Since on-chip caches account for a significant portion of the power budget of modern microprocessors, low power caches are needed in microprocessors destined for portable electronic applications. A significant portion of the power consumption of caches comes from accessing the cache memory array and most of the power consumption of the memory array comes from driving the bit line pairs (i.e., the column current). Various memory array architectures have been proposed to improve the word line delay and the column current. For example, in a divided word line memory array, memory cells in each row are organized into blocks. Only the memory cells which are in the activated block have their bit line pairs driven, thus both improving the speed (by decreasing the word line delay) and lowering the power consumption (by decreasing the column current). In this paper we analyze the power-area tradeoffs of divided word line memories with different size blocks. We compare the area and power consumption of 16 Kbit and 64 Kbit memory arrays with 2, 4, 8, and 16 memory cells per block. Our experiments show that a divided word line memory array can lower the power consumption by 50% to 90% over a nondivided word line memory array. However, they consume more area; the area of a divided word line memory array can be 15% to 27% larger than the area of a comparable nondivided word line array. Our experiments also showed that divided word line memory arrays with two or four memory cells in a block have better power-area products than those with more than four cells per block.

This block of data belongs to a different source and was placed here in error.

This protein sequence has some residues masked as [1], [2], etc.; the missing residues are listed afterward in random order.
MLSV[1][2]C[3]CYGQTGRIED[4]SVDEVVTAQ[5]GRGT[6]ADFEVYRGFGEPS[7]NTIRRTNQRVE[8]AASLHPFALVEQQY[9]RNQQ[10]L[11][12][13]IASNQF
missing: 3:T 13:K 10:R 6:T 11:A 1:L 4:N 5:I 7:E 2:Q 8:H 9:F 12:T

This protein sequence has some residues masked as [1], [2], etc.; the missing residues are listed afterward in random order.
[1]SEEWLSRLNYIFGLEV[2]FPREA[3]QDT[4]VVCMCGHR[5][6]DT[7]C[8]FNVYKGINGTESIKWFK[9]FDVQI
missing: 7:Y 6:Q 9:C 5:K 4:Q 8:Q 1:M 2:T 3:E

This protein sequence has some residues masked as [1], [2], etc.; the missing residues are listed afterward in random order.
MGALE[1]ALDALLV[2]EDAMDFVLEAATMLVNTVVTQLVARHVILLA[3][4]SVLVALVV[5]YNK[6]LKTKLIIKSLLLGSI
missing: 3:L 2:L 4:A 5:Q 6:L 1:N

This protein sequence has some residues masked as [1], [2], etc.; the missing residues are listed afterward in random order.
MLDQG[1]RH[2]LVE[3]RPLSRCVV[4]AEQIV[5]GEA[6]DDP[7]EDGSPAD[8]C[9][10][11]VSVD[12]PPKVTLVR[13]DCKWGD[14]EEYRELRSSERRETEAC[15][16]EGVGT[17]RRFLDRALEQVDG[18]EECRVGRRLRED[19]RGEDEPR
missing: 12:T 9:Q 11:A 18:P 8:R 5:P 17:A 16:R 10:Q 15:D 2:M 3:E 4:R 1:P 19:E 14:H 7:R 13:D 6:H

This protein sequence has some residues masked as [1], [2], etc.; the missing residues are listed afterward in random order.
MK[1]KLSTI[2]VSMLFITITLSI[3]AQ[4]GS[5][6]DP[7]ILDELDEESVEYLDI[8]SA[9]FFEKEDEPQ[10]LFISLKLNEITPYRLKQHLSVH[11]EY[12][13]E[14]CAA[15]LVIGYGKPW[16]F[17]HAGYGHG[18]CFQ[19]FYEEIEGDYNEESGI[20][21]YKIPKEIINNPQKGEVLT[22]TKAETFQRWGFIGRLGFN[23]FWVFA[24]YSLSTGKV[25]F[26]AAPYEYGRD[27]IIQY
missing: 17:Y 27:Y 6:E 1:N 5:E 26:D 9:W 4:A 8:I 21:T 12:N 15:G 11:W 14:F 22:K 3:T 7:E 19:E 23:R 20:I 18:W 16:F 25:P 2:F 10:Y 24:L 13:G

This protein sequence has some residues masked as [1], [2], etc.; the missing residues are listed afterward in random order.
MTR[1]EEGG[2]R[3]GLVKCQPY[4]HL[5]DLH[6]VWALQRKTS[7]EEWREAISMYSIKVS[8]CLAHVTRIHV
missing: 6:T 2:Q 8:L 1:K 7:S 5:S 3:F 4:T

All Science Journal Classification (ASJC) codes
- Hardware and Architecture
- Electrical and Electronic Engineering